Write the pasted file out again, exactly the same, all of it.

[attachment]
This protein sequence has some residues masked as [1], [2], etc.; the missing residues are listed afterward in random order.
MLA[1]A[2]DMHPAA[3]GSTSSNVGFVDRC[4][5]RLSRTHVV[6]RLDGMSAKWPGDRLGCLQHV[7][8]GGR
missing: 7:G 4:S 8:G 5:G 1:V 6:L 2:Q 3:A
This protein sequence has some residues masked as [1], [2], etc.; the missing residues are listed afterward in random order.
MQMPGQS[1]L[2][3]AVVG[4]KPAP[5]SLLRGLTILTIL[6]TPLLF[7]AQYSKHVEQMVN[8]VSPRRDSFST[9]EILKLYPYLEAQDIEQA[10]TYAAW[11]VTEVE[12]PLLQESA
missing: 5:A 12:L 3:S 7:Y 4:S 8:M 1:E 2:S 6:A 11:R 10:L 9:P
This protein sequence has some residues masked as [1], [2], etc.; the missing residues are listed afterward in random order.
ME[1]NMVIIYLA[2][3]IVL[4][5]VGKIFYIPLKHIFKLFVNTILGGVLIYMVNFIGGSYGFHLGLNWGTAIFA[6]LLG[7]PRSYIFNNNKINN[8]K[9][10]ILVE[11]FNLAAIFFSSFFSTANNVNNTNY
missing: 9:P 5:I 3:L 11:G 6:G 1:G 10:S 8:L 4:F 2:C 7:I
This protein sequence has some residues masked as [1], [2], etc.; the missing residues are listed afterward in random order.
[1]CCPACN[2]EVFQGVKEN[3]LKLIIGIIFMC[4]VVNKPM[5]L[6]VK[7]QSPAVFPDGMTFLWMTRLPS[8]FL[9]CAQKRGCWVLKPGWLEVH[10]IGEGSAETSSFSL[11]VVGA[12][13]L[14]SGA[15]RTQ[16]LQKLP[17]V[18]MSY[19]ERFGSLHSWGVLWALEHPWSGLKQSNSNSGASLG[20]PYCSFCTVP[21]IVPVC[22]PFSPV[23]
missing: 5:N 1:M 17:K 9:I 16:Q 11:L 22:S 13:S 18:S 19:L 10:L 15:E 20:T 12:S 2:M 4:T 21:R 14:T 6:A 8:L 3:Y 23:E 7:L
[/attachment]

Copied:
This protein sequence has some residues masked as [1], [2], etc.; the missing residues are listed afterward in random order.
MLA[1]A[2]DMHPAA[3]GSTSSNVGFVDRC[4][5]RLSRTHVV[6]RLDGMSAKWPGDRLGCLQHV[7][8]GGR
missing: 7:G 4:S 8:G 5:G 1:V 6:L 2:Q 3:A
This protein sequence has some residues masked as [1], [2], etc.; the missing residues are listed afterward in random order.
MQMPGQS[1]L[2][3]AVVG[4]KPAP[5]SLLRGLTILTIL[6]TPLLF[7]AQYSKHVEQMVN[8]VSPRRDSFST[9]EILKLYPYLEAQDIEQA[10]TYAAW[11]VTEVE[12]PLLQESA
missing: 5:A 12:L 3:S 7:Y 4:S 8:M 1:E 2:S 6:A 11:R 10:L 9:P
This protein sequence has some residues masked as [1], [2], etc.; the missing residues are listed afterward in random order.
ME[1]NMVIIYLA[2][3]IVL[4][5]VGKIFYIPLKHIFKLFVNTILGGVLIYMVNFIGGSYGFHLGLNWGTAIFA[6]LLG[7]PRSYIFNNNKINN[8]K[9][10]ILVE[11]FNLAAIFFSSFFSTANNVNNTNY
missing: 9:P 5:I 3:L 11:G 6:G 1:G 10:S 8:L 4:F 2:C 7:I
This protein sequence has some residues masked as [1], [2], etc.; the missing residues are listed afterward in random order.
[1]CCPACN[2]EVFQGVKEN[3]LKLIIGIIFMC[4]VVNKPM[5]L[6]VK[7]QSPAVFPDGMTFLWMTRLPS[8]FL[9]CAQKRGCWVLKPGWLEVH[10]IGEGSAETSSFSL[11]VVGA[12][13]L[14]SGA[15]RTQ[16]LQKLP[17]V[18]MSY[19]ERFGSLHSWGVLWALEHPWSGLKQSNSNSGASLG[20]PYCSFCTVP[21]IVPVC[22]PFSPV[23]
missing: 5:N 1:M 17:K 9:I 16:Q 11:L 22:S 13:S 18:S 19:L 10:L 15:E 20:T 12:S 2:M 4:T 21:R 14:T 6:A 8:L 3:Y 23:E 7:L